Together in one volume, Emerson's Nature and Thoreau's Walking, is writing that defines our distinctly American relationship to nature.
About the Author
Philosophe, essayiste et poete, Ralph Waldo Emerson (1803-1882) est une figure de proue du transcendantalisme americain. D'une grande rigueur morale, ce maitre a penser de sa generation s'efforcera, sa vie durant, d'appliquer les idees transcendantalistes a la vie politique et culturelle de son pays dans laquelle il est pleinement engage car l'homme de lettres est aussi un homme public qui defendra notamment la cause du Nord pendant la guerre de Secession.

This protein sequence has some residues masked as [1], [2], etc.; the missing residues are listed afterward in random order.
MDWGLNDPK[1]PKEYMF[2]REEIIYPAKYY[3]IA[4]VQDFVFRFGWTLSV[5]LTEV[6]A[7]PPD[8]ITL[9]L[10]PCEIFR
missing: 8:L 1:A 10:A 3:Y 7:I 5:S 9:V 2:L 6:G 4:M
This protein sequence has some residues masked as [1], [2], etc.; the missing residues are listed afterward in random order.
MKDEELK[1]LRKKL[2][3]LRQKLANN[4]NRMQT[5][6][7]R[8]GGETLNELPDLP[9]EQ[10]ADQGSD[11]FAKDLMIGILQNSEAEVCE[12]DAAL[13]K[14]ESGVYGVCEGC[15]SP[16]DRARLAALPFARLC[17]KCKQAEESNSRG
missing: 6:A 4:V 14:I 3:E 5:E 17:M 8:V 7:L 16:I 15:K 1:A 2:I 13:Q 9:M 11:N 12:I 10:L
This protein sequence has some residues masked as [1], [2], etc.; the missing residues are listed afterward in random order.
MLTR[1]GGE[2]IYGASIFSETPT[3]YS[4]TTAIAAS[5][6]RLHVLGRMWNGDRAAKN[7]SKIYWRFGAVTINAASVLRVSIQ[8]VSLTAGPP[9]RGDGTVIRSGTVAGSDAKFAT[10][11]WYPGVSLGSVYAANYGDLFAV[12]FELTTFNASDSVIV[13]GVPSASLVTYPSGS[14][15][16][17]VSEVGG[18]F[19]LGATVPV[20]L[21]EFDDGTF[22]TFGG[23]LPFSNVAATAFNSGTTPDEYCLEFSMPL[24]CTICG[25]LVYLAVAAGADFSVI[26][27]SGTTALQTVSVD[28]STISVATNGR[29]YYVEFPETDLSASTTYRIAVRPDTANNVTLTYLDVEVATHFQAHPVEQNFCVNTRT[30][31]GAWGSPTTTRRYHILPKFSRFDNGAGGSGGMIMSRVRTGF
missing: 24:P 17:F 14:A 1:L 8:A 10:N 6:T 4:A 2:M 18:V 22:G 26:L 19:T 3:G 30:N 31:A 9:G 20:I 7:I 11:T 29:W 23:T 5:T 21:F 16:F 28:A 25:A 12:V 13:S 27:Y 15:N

Henry David Thoreau was an American author, poet, and philosopher, who is best known for his works Walden--a treatise about living in concert with the natural world--and Civil Disobedience, in which he espoused the need to morally resist the actions of an unjust state. Thoreau's work heavily reflects the ideologies of the American transcendentalists, and he has long been considered a leading figure in the movement along with Ralph Waldo Emerson, Bronson Alcott, and, at first, Nathaniel Hawthorne (who changed his views later in life). In addition to his writing, which totaled more than twenty volumes, Thoreau was an active abolitionist, and lectured regularly against the Fugitive Slave Law. Thoreau died in 1862, and is buried along with Louisa May Alcott, Ellery Channing, and other notable Americans in Sleepy Hollow Cemetery in Concord, Massachusetts.